Hung. Magyarország, officially Republic of Hungary, republic
(1995 est. pop. 10,319,000), 35,919 sq mi (93,030 sq km), central
Europe. Hungary borders on Slovakia in the north, on Ukraine in
the northeast, on Romania in the east, on Slovenia, Croatia, and
Yugoslavia in the south, and on Austria in the west. The Danube
River forms the Slovak-Hungarian border from a point near Bratislava
to another near Esztergom, then turns sharply south and bisects
the country. Budapest is Hungary's capital and its largest city.
To the east of the Danube, the Great Hungarian Plain (Hung. Alföld)
extends beyond the Hungarian boundaries to the Carpathians and the
Transylvanian Alps. The Dráva and Tisza rivers are also important
waterways. To the west of the Danube is the Little Alföld and
the Transdanubian region, which are separated by the Bakony and
Vértes mts. The Mátra Mts. in the north reach a height
of 3,330 ft (1,015 m) at Kékes, the highest peak in Hungary.
Lake Balaton, the largest lake in Hungary and in central Europe,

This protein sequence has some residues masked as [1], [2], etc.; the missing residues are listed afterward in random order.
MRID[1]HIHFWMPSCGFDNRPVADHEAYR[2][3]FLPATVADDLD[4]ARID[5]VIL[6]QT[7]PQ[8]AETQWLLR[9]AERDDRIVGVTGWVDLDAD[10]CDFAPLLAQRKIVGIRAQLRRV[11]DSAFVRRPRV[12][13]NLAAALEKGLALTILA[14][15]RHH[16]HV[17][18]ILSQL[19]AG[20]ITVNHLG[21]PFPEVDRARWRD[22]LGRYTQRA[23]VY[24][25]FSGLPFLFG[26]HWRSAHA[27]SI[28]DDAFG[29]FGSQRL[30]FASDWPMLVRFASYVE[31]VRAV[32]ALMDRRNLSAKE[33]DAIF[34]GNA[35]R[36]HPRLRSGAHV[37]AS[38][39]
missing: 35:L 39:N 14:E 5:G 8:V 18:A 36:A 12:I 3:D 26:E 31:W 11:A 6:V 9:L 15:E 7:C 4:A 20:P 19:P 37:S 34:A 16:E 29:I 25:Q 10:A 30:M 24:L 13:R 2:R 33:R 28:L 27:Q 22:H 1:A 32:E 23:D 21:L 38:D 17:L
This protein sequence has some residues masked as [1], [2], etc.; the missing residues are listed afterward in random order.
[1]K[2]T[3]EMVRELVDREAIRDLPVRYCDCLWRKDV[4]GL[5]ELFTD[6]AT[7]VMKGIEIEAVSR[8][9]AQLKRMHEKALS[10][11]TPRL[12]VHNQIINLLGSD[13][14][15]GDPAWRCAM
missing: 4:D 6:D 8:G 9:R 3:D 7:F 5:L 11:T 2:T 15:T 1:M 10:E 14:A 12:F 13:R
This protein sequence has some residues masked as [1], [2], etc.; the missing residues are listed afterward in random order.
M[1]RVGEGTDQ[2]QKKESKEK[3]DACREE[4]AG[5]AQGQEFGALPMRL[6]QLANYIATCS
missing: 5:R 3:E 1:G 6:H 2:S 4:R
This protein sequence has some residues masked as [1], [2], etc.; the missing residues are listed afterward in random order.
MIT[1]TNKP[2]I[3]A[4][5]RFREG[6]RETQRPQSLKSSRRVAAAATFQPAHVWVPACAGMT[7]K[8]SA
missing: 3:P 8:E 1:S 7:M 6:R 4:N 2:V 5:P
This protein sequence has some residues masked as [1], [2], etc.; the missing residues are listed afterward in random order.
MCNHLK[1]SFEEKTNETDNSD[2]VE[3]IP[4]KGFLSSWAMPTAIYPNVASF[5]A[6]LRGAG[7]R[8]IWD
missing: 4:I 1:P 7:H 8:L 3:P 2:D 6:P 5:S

is a leading resort area. Hungary has cold winters and hot summers;
springs and autumns are short.
Situated on a plain near the geographic center of Europe, Hungary
has been the meeting place and battleground of many peoples, and
its heterogeneous population was often the cause of social upheaval
before 1919. However, as a result of the separation of non-Hungarian
territories after World War I, the great slaughter of the Jews in
World War II, and the exchange after the war of Slavic and Romanian
minorities for their Magyar counterparts, Hungary is today essentially
homogeneous. The Magyars constitute about 90% of the population.
There are small minorities of Gypsies, Germans, Serbs, and other
groups. Hungarian is the official language. About two thirds of
the people are Roman Catholic, but there is a large Calvinist minority.
Hungary still has the largest Jewish population in Central and Eastern